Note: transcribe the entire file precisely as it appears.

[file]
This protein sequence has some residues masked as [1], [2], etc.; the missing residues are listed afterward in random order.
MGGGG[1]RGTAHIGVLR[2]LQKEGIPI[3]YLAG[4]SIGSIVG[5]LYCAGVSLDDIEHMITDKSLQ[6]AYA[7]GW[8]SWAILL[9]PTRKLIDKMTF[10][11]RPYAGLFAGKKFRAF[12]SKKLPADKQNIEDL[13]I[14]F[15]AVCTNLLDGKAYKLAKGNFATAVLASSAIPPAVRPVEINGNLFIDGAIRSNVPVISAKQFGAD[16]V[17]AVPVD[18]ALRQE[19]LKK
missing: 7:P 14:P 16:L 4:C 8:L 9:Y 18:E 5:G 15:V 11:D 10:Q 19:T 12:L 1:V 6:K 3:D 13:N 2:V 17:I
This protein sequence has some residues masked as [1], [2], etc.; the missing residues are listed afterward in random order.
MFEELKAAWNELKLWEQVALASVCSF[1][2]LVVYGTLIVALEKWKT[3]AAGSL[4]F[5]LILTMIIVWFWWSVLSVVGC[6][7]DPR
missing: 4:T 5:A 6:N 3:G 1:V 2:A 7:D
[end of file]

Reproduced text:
This protein sequence has some residues masked as [1], [2], etc.; the missing residues are listed afterward in random order.
MGGGG[1]RGTAHIGVLR[2]LQKEGIPI[3]YLAG[4]SIGSIVG[5]LYCAGVSLDDIEHMITDKSLQ[6]AYA[7]GW[8]SWAILL[9]PTRKLIDKMTF[10][11]RPYAGLFAGKKFRAF[12]SKKLPADKQNIEDL[13]I[14]F[15]AVCTNLLDGKAYKLAKGNFATAVLASSAIPPAVRPVEINGNLFIDGAIRSNVPVISAKQFGAD[16]V[17]AVPVD[18]ALRQE[19]LKK
missing: 7:P 14:P 16:L 4:C 8:L 9:Y 18:E 5:G 15:V 11:D 10:Q 19:T 12:L 1:V 6:K 3:D 13:N 2:V 17:I
This protein sequence has some residues masked as [1], [2], etc.; the missing residues are listed afterward in random order.
MFEELKAAWNELKLWEQVALASVCSF[1][2]LVVYGTLIVALEKWKT[3]AAGSL[4]F[5]LILTMIIVWFWWSVLSVVGC[6][7]DPR
missing: 4:T 5:A 6:N 3:G 1:V 2:A 7:D